Dubai : Pakistan President Asif Ali Zardari pledged to donate all his organs after his death during the signing of a landmark bill on Wednesday. The President signed the bill in a bid to regulate organ transplants in the country. The bill, which was unanimously passed by the country's National Assembly in November last year, became law after the signing of the document.
The Transplantation of Human Organs and Tissues Bill was approved to honour Pakistan's iconic kidney transplant surgeon Dr Adeeb Rizvi, who had campaigned for such a law to stop the illegal practice of organ transplants — especially kidneys.
Among other things, the bill prohibits the sale of human organs to foreigners. The President took the bold step of citing the principles of the late Benazir Bhutto's principle of "living for others".
Pakistan was singled out in the world community due to the notorious trade of the organ transplant of body organs, Zardari said, he urged Parliament and doctors to create awareness about the issue among the masses.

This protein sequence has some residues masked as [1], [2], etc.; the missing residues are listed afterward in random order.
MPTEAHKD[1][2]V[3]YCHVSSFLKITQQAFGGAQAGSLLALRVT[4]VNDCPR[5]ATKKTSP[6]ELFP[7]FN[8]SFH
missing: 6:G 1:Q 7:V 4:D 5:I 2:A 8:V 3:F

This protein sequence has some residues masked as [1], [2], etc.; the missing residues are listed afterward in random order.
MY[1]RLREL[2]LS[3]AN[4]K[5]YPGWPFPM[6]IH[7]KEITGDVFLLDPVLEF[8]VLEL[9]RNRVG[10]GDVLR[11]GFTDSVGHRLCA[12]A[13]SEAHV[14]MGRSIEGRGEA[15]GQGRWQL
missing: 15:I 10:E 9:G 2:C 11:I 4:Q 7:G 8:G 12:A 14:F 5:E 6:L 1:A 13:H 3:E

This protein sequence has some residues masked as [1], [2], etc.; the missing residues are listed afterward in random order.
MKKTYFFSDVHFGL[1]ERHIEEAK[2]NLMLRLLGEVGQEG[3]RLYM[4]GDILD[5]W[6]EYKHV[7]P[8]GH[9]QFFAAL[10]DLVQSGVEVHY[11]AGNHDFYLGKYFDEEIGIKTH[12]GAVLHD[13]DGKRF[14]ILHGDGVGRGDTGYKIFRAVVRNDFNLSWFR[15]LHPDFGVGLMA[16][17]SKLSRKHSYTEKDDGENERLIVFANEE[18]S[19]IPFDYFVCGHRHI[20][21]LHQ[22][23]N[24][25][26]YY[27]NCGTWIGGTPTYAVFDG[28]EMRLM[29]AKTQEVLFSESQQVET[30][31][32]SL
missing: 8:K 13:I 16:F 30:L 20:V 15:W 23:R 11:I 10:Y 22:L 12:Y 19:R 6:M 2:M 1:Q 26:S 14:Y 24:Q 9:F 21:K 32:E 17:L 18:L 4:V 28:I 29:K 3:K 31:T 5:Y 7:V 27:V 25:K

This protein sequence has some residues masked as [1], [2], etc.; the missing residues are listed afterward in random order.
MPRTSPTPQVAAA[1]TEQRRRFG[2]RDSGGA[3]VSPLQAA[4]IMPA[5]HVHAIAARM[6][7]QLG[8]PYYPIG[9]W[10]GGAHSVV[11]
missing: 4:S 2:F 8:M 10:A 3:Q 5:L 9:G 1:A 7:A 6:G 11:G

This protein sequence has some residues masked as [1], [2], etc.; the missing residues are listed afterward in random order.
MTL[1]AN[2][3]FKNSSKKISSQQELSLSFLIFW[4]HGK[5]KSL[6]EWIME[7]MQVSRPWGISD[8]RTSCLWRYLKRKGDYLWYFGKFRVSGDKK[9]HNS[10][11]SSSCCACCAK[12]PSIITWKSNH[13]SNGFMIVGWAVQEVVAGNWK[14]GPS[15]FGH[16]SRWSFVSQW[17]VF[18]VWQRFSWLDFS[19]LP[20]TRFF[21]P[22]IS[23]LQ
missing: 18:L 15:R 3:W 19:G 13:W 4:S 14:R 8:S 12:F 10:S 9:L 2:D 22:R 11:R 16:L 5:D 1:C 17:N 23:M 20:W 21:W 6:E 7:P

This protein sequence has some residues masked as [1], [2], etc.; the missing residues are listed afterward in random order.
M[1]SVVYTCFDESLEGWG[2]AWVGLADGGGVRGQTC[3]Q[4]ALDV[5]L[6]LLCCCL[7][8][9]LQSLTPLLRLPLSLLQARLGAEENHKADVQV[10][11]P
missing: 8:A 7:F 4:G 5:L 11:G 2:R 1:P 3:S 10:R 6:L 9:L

"No law can be effective without people's support," the President said.
Pakistani community members in the UAE hailed the much-awaited law and said it was needed to stop the illegal trade of organs.
"We are thankful to the government for taking action on such an important issue," said Sardar Javed Yaqoob, president of the Overseas Human Rights Council of the Pakistan People's Party (PPP) for the Middle East.
He said the new law would stop exploitation of the poor who were lured into selling their kidneys to make money.
The new law, which now makes the sale and unauthorised transplant of body organs punishable with up to 10 years in prison, provides for a regulatory mechanism, including a high-level federal monitoring authority and evaluation committees, for the removal, storage and transplantation of human organs and tissues for therapeutic purposes.
It prohibits the practice of their sale to foreigners, which gave Pakistan the reputation of a virtual kidney bazaar (market) where rich foreign patients could buy kidneys from poor people for transplantation at local kidney centres. The sale price for a kidney was as low as Dh500.
The new law will allow a voluntary organ or tissue donation by a living donor aged 18 or over to any other "genetically and legally related" person, who is a close relative with authorisation from an evaluation committee of specialists in the field helped by local notables to be set up for every medical institution and hospital where at least 25 transplants are carried out annually.